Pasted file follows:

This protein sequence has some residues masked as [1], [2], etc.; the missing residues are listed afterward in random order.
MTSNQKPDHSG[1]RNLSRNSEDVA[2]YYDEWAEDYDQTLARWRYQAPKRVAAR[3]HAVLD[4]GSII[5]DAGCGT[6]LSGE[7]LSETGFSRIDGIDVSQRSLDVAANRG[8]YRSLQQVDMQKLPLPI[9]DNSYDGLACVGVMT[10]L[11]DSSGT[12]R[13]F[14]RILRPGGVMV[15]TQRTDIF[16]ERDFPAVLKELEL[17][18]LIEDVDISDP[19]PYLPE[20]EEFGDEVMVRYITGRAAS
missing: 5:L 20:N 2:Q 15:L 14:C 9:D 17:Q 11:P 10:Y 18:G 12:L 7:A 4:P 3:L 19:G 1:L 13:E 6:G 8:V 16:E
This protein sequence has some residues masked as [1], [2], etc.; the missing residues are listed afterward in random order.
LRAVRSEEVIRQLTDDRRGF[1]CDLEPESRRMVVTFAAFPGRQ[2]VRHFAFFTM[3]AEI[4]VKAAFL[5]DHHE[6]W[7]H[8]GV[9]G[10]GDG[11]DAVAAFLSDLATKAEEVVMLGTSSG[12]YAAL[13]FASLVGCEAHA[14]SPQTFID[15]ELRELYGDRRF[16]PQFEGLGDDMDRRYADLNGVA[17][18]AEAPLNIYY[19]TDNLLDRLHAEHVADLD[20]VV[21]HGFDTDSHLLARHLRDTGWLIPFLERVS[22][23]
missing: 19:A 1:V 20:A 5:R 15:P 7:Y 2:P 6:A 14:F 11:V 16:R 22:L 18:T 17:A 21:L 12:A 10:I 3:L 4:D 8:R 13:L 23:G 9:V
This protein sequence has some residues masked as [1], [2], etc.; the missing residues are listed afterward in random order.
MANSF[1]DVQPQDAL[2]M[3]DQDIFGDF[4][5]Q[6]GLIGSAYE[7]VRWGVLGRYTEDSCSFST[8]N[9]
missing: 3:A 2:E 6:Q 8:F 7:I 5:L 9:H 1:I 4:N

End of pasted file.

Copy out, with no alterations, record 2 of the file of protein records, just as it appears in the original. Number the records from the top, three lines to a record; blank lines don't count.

This protein sequence has some residues masked as [1], [2], etc.; the missing residues are listed afterward in random order.
LRAVRSEEVIRQLTDDRRGF[1]CDLEPESRRMVVTFAAFPGRQ[2]VRHFAFFTM[3]AEI[4]VKAAFL[5]DHHE[6]W[7]H[8]GV[9]G[10]GDG[11]DAVAAFLSDLATKAEEVVMLGTSSG[12]YAAL[13]FASLVGCEAHA[14]SPQTFID[15]ELRELYGDRRF[16]PQFEGLGDDMDRRYADLNGVA[17][18]AEAPLNIYY[19]TDNLLDRLHAEHVADLD[20]VV[21]HGFDTDSHLLARHLRDTGWLIPFLERVS[22][23]
missing: 19:A 1:V 20:A 5:R 15:P 7:Y 2:P 6:A 14:F 11:V 16:R 22:L 18:T 17:A 21:L 12:A 10:I 3:L 4:D 8:R 13:L 23:G 9:V